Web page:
The Havelock North Brigade is hoping others will follow suit after it was the first to receive specialised resuscitation equipment for domestic pets.
The equipment was presented to firefighters by new organisation "Pet Lives Matter" and can be used on pets ranging from as small as mice to as large as a Great Dane.
Creator Jan Pickering approached senior VetENT vet, Alanda Rafferty for medical aspects and sponsorship. Additions to the kit were then made by qualified vet nurse Rochelle Graham, who created a comprehensive CPR chart and information to go inside the kit. She visited local fire stations who are receiving the kits and trained the staff and volunteers in CPR procedures on a animals. The clinic was also one of the first who reached out to pet owners who needed to house their animals during the Waimarama fires in 2017.
VetEnt Havelock North have also sponsored two kits, and were the first vet clinic in Hawkes Bay to support the initiative.
"In line with a growing awareness of the importance of our smaller family members, this new project will initially focus on Hawke's Bay fire stations, but will eventually be rolled out to the rest of New Zealand," Pickering said.
The equipment would only be used by firefighters responding to emergencies such a structural fires or serious weather events.
"Outside of this, if animals have breathing difficulties, people should contact their own vet."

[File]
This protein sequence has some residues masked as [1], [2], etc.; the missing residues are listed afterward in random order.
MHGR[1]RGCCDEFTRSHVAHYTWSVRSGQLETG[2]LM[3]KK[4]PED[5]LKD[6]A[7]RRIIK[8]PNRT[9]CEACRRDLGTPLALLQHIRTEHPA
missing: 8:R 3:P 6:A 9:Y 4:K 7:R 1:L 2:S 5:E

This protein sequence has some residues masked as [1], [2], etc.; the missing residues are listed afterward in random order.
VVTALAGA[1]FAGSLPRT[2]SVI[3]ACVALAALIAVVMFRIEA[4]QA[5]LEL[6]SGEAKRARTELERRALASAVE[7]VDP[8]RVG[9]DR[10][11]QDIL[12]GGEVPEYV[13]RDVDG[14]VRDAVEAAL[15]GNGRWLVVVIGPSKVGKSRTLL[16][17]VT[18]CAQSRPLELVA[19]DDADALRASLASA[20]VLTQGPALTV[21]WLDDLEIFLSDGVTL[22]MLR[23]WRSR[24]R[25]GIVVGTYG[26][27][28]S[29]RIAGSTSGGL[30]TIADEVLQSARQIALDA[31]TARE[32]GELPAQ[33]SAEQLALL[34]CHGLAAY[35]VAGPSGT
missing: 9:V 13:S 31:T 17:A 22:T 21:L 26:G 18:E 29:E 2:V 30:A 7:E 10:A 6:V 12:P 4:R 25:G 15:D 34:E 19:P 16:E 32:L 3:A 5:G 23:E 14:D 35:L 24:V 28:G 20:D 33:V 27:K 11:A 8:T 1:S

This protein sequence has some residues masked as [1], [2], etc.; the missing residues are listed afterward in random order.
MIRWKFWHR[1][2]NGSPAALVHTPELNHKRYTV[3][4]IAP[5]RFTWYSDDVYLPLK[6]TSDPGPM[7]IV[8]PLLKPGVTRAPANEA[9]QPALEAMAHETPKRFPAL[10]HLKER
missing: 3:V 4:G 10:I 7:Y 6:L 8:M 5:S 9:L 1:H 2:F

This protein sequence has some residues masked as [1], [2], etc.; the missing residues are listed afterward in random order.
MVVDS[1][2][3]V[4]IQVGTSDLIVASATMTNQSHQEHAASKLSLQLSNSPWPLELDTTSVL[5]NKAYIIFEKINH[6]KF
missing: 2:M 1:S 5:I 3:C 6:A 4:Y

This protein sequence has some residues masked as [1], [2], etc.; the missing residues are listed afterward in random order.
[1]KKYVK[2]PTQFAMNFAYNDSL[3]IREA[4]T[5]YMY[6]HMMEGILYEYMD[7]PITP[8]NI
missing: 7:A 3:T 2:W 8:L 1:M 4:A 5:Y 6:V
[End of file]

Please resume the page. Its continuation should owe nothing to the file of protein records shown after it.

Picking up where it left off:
Pet Oxygen Mask kits have been available to "first responders" in the USA for many years, with many animal lives saved as a result. Pickering questioned why the practice wasn't used in New Zealand and designed her own rescue kit for emergency services.
"Investigations revealed that the oxygen masks were developed and are manufactured in Auckland. Thousands of pet masks have been sent overseas, but until now have had very little use in New Zealand.
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So that there is no cost to any of the services, kits are paid for by sponsors and then donated in the sponsor's name."
"If only one pet is saved by this project, it will have been worth it."
Pickering said there were more than 50 fire stations across the Hawke's Bay region and she hoped that others would cotton on to the emergency kits.
Pet 2 Us owner Debbie Neave, who also housed pets during the Waimarama fires in February 2017, believed that the masks would be an asset to the Hawke's Bay community.
"I think these masks are a really good idea as they highlight the fact that animals also need help in emergency situations as well, if they've worked in the USA then I don't see any reason for why they can't work here either," she said.
Neave said it would be another great addition for pet safety across the Hawke's Bay community.